So, it occurs to me, that this (like so much else in my life) lends itself to a series of posts too. Here’s presenting a new section then. I toyed around with various names. Idiva? Naa, that sounds like Apple launched a brand of clothing. I’ll settle for I Wear. Feel free to boo and hiss at my lack of imagination…only if you have a better suggestion.

First up, this is a month of sales as shops try to get rid of their Christmas/New Year stocks. It’s a great time to go shopping. Footwear is a major thing with me and not because I’m an SATC fan. I have rather large feet which means finding a comfortable and nice-looking pair that will fit me is difficult. This means, I shop when I find something in my size and not when I need a pair.

I’ve been seeing this pair on the shelves of Catwalk for ages now and wondered who’d have the nerve to try them on, let alone actually buy them. My theory proved right since they were available in every size in the clearance sale….even mine! The boy insisted on buying them for me as a late Christmas gift, even if he had to suppress a shudder. They make me SMILE though! Take a look:

They’re made of orange elastic straps woven together with shiny silver threads. The soles are rubber and of the sort that line the light slip-ons that the bigger sportswear brands sell. They’re immensely comfortable and if they didn’t make so many people look my way on account of their colour, I’d probably forget I was wearing them at all!

Of course, finding the right look for an unusually striking pair of footwear like that is tricky. Since the shoes are so brightly coloured (and blingy to boot), I downplayed the rest of the look. Here’s what I wore today, to meet a friend for coffee.

Navy blue tee-shirt with old, old, you-wont-believe-how-old pale green cordruoy trousers. The outfit still looked blah ending with a huh?! at my feet. So I added my favorite accessory of this season – a shawl/scarf. Mumbai is having a rare winter, chill enough anyway to protect my sensitive neck/throat. This is a silky-cotton shawl thingy that was available in heaps at every street stall, a few years back. I have a whole stack of them. This particular one is made of big squares of yellow, orange, brown, red and blue. It doesn’t go with most of my clothes but it was a perfect match with this outfit.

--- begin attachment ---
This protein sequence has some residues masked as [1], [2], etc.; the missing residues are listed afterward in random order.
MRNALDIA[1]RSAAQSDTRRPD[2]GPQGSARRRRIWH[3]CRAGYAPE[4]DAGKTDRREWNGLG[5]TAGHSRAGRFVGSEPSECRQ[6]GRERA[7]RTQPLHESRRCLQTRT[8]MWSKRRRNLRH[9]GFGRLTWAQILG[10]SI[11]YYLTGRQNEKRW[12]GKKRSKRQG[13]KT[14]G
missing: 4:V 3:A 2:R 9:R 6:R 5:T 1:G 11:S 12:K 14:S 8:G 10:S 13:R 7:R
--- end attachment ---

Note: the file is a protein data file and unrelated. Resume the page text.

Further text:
I flung it over my neck like a dupatta, brought the ends back around and knotted them down the front. I think they add an element of interest to the upper half of the outfit. The neutral trousers give one’s eyes time to adjust before they’re snapped up by the shoes again.

I went minimal on the accessories, wearing just my steel watch (not seen in this pic) and thin silver hoops in my ears. And my bag was a plain beige cotton tote with black straps (featured on I Style! earlier). Overall, I thought the effect was colourful but not outrageous (my usual style). Even so, Moksh gave me a puzzled look and asked,

You dressed up to come meet me for coffee?

Oh well, dress the way you feel. I was happy on this gray evening and my attire showed it!

*Cross-posted to Divadom.

Retail Therapy

Today, I accompanied E Vestigio across the city. When I say across, I mean literally across. In the space of 6 hours, I’ve passed dug-up roads, flyovers, under-rail subways, main roads, a highway, bylanes and market roads. I’ve been inside a mall, foodcourt, chain store branches, thronged a bazaar, hunted down an inner-lane shop and bargained with roadside vendors. We started at Oberoi Mall, Goregaon East and worked our way south-westward ending at Santacruz station market.

Now ostensibly, today’s trip was her agenda, with routes, destinations and shopping lists laid out in careful detail. So how is it that I find I’m now in possession of three new handbags, two pairs of sandals, a ring, a bangle, an almost tee-shirt (returned for reasons we won’t get into now) and three packs of to-fry cheese fingers?

Let’s see, there was Inc.5 with whom my only experience so far has been these delightful creatures. If I hoped for a repeat of that, I was rather lured away by E’s more sensible and stable choices. I rather regret not picking up the omelette-yellow sandals.

Then there was the mannequin wearing a tee-shirt depicting ‘Him’ and ‘Her’ display signs, the kind you see on toilet doors in malls. Of course I had to check it out. I saw a really cool racer-back with a print of ghungroo-clad feet. Voila! It fit! It was only after I paid and looked at the bill, did I realize that I’d been charged about a third more than what was on the price tag. The salesgirl sniffed and stated pointedly that the price tag showed the material cost while any print was extra. E came to my rescue (or perhaps kept me from throwing a shopper-tantrum and screaming my head off). The tee was returned and we left. Oh well, the print wasn’t that great and anyway I can paint it on myself. Huh.

We lunched in the foodcourt, the largest, most varied one I’ve ever seen and it prompted me to exclaim,

The only other place I’ve seen such a food court is in Heathrow airport!!

Oberoi Mall has successfully pulled off what none of its earlier counterparts in the areas could. It combines the cool of the western suburbs’ InOrbit while also catering to the more ethno-diverse population in the eastern suburbs. Town be damned, Mumbai’s disposable income is never more visible than in the suburban malls. There is a certain new-money loudness in these places. There is also a refreshing lack of world-weary cynicism. E gushed and gushed about the food court before capturing our mood with,

Such simple things make us joyful, no?